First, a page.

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Why the Left Should Welcome the Resurgent Old Right

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One of the more interesting developments of the Bush years has been the resurgence of the Old Right. Self-described conservatives taking an anti-war and anti-empire stance is not the anomaly it may seem to many on the Left. In fact, the Left should find much to laud in the Paleoconservative / Paleolibertarian reaction against Neoconnerie.

The Old Right dates back opposition to FDR's New Deal and his march to war (the "Welfare-Warfare State" of which Murray N. Rothbard later spoke). The history of this time when conservatives wrote books with titles like Our Enemy, the State is told by two of the current resurgence's brightest voices ¦¡ by Justin Raimondo in Reclaiming the American Right in and by Bill Kauffman in the soon-to-be released Ain't My America: The Long, Noble History of Anti-War Conservatism and Middle-American Anti-Imperialism.

Justin Raimondo is the editor-in-chief of the venerable, which got its start in opposition to Clinton's wars and has only redoubled its efforts against Bush's. The openly gay libertarian's "Buchananism or Barbarism" speech nominated Pat Buchanan's 2000 Reform Party candidacy, which was subsequently blacked out by the media.

Pat Buchanan, that friend of Ralph Nader, is almost universally vilified on the Left, so successful has been the corporate media campaign against him. In 2000, he was called "the only left-wing candidate" by Bill Kauffman due to his populist, pro-labor views and his longstanding opposition to Empire, as detailed in his magnum opus, A Republic, Not an Empire. The Wall Street Journal called him a "leftist" at the time, but did not mean it as a compliment. (For more, see this appreciation of the man from The Progressive: Buchanan to the Left of Them - presidential candidate Pat Buchanan.)

The magazine Mr. Buchanan founded, The American Conservative, should be read by all progressives and tough liberals. A good place to start is its August 28, 2006 What is Left? What is Right? issue, a must-read for those not easily boxed by our current American political taxonomy.

The aforementioned Bill Kauffman chronicles those not easily boxed by our current American political taxonomy in Look Homeward America: In Search of Reactionary Radicals. Among those chronicled is Karl Hess, speechwriter for Barry Goldwater who later joined the Students for a Democratic Society, fitted his old boss for a daishiki, worked to bring toward unity between the Old Right and the New Left, and told us that "Vietnam should remind all conservatives that whenever you put your faith in big government, for any reason, sooner or later you wind up an apologist for mass murder."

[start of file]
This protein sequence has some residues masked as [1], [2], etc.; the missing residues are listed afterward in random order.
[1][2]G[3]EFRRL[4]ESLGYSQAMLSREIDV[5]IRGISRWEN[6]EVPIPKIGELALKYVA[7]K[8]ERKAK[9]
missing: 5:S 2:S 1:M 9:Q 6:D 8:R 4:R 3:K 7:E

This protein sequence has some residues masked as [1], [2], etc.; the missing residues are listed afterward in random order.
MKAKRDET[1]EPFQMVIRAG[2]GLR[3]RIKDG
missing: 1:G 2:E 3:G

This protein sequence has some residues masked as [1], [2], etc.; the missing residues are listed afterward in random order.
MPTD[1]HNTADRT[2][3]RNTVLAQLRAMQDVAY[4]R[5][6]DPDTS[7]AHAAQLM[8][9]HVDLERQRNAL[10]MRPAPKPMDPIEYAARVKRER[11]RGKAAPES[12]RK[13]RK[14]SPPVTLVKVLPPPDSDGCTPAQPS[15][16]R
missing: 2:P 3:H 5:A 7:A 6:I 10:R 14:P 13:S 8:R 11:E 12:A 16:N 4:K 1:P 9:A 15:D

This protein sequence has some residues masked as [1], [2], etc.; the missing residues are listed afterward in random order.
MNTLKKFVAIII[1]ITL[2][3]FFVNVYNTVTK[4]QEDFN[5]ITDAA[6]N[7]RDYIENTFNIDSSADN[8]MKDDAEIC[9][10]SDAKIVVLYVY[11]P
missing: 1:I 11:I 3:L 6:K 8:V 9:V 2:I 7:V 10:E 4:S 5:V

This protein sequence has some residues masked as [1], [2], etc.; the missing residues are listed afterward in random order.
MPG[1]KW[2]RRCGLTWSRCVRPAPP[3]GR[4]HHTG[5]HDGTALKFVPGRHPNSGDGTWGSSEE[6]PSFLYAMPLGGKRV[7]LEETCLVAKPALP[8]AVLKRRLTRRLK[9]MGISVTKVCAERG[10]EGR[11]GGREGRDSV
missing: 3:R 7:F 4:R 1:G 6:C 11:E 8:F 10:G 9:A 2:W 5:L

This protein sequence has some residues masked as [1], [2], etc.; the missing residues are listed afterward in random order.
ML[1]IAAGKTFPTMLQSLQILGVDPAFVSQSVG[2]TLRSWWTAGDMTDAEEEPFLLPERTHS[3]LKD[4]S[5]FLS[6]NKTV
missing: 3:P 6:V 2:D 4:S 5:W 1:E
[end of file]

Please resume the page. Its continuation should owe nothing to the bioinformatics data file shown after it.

Another such figure is Paul Craig Roberts, who served as an Assistant Secretary of the Treasury in the Reagan Administration and has been called the "Father of Reaganomics." His writings regularly appear in the far-right Chronicles and the far-left CounterPunch. A glance at the titles of some of his recent articles tells us where he stands: Leaderless and Clueless America Heads for the Trash Can of History, Bush Regime Preaches Democracy, Proposes Tyranny, Rudy or Hillary: Pick Your Poison. Dr. Roberts is also one of the leading critics of offshoring, calling it "labor arbitrage."

Paleos of various persuasions ¦¡ they are hardly a monolithic bloc ¦¡ have found voice in the campaign of Dr. Ron Paul. Those on the Left might disagree with this or that position of Dr. Paul, but they would nevertheless be wise to welcome his campaign and the ideas it represents as an alternative to the status quo, just as many in the Old Right have welcomed the campaign of Dennis Kucinich, hailed by the "Father of Reaganomics" as "the only member of Congress sufficiently concerned and courageous to introduce impeachment against the notorious war criminal Dick Cheney."

Left and Right should work for the day when Paul and Kucinich represent their party's mainstream, and Hitlery and Ghouliani are relegated to the extremes. All Americans must work to bring about the end of one-party rule in our country, and send The War Party packing.


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An American Catholic son-in-law of Korea, Joshua Snyder lives with his wife and two children in self-imposed exile in Pohang, where he serves as an assistant visiting professor of English at a science and technology university. Religiously orthodox and politically heterodox, he might be (more...)
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